Seanad Éireann - Volume 154 - 31 March, 1998

Adjournment Matter. - Cavan-Monaghan Electricity Generating Plant.

Ms Leonard: I thank the Cathaoirleach for giving me the opportunity to raise this matter. I welcome the Minister of State and I thank him for coming before the House to deal with this matter of paramount importance to the people of the Cavan-Monaghan area.

The poultry and mushroom industries are the two most important for people living in County Monaghan. Poultry and mushroom production account for 47 per cent and 12 per cent, respectively, of the county's gross agricultural output. The figures for national gross agricultural output are 4 per cent and 2 per cent, respectively. There are substantial export markets for both products, with a projected increase of 2.5 per cent and 5 per cent, respectively, in the next decade. The production and processing areas of these industries also create substantial employment.

Both industries were developed in County Monaghan by small individual concerns and they have slowly and steadily built on their success. However, as everyone is aware, success often has its downside. In this instance, the disposal of poultry litter and mushroom waste is causing increasing problems for the county. At present, we face great difficulty because land-spreading of these by-products is being seriously restricted due [1340] to the high levels of phosphate and nitrogen discovered in the soil. These high levels are also causing problems in respect of the county's waterways. In 1993, Interreg funded a study which showed that the county's water catchments contain very high levels of contamination and are the most polluted in the country.

It seems the only solution to this problem is to follow the British example where waste is burned to generate electricity. From the most recent information I received from the Department, it appears the Government's energy strategy is designed to increase the share of renewable energy generated by independent producers to 6 per cent by the year 2000.

In 1994, when the first alternative energy competition took place, a project was initiated in County Monaghan to establish a plant to generate electricity from waste material. At that stage, 75 megawatts were available, of which 15 megawatts were to be dedicated to electricity generated from biomass or waste. A company called Monopower was established and a site was acquired for the proposed plant. In addition, a group of people involved in setting up the plant travelled to Scunthorpe in England to view a similar plant, which is situated in the middle of a residential area. At the time in question, successful negotiations took place with the Department of Finance to have the corporation tax reduced to 10 per cent to bring it in line with the rate applying to manufacturing companies. Everything appeared to be in place to bring the plant to County Monaghan but in the spring of 1995, following a change in Government, the competition was redirected towards wind and hydro energy. Needless to say, there was great disappointment in County Monaghan.

A second competition was held in 1996 which resulted in a 30 megawatt licence for north County Dublin being granted to a consortium comprising a US company and the ESB, with the provision that its operation should be up and running by 1999. My most recent inquiries to the Department revealed that the project has not yet passed the planning permission stage.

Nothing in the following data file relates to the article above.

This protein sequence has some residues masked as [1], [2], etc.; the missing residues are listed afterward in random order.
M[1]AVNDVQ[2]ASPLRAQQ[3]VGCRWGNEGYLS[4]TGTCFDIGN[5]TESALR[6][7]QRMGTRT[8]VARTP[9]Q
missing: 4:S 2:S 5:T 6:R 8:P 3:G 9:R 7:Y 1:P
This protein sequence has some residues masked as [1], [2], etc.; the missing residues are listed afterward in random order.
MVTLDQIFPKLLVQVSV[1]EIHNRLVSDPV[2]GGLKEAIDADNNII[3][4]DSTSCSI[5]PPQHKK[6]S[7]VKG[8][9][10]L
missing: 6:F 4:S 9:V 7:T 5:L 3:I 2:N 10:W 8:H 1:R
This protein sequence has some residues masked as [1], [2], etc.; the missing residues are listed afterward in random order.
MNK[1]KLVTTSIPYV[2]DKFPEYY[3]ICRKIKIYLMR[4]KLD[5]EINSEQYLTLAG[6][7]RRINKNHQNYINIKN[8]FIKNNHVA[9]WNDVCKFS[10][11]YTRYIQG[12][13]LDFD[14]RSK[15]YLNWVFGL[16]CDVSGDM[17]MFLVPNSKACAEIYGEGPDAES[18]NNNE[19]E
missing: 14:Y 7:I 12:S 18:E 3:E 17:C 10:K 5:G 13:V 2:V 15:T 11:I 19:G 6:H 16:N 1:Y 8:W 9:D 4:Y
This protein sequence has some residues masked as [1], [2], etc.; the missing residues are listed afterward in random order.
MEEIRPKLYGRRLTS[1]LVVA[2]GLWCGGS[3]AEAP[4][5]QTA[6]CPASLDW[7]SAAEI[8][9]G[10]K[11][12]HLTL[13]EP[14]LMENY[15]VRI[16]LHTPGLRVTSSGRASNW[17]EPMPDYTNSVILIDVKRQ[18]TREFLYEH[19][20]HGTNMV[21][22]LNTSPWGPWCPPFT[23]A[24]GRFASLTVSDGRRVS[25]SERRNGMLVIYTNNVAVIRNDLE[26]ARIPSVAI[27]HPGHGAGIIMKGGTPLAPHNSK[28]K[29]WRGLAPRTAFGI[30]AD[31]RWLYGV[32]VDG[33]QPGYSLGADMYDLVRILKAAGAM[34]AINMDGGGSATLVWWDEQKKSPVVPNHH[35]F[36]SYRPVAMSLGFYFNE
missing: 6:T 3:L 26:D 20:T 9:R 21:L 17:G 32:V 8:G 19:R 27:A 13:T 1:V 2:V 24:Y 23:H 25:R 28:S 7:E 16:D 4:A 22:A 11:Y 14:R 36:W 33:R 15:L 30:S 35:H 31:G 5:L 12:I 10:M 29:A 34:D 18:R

I raise this issue because a third alternative energy competition is expected to be announced shortly. I understand that 19 megawatts will be dedicated to wind projects, three megawatts to hydro energy and seven megawatts for biomass and waste. There is a need to dedicate at least 15 megawatts from that project to generation of electricity from waste because the projected provision of seven megawatts would not be adequate to cater for the waste material produced in my constituency alone.

This matter affects the entire Border region, particularly County Monaghan with its poultry and mushroom industries. It will also affect County Cavan which has a large number of pig producers. In that context, I wish to highlight the fact that a plant in Denmark burns dried pig slurry to generate electricity. The provision of an electricity generating plant in the area would be [1341] a bonus to both counties and the Border region, North and South, because many factories involved in these industries are situated on both sides of the Border.

It is impossible to explain the seriousness of the situation obtaining in County Monaghan at present. The problem has become so grave that restrictions will be placed on further expansion of the poultry and mushroom industries. Recently, fears arose at county council level that planning permission to build new mushroom and poultry houses would be refused on the grounds that there was no suitable site at which people could dispose of waste.

One of the comparisons made is the cost of such a plant. I am aware this is an expensive proposal. It cannot be compared to wind or hydro energy because it costs more to dispose of the waste. For many years Monaghan has been known as an entrepreneurial county and we have depended on individuals who have put their necks on the line by starting industries — of which the mushroom industry is an example — which would not have been popular in the early 1980s. They have done this on their own, although they received grants. They took many risks and have done a great deal for our area.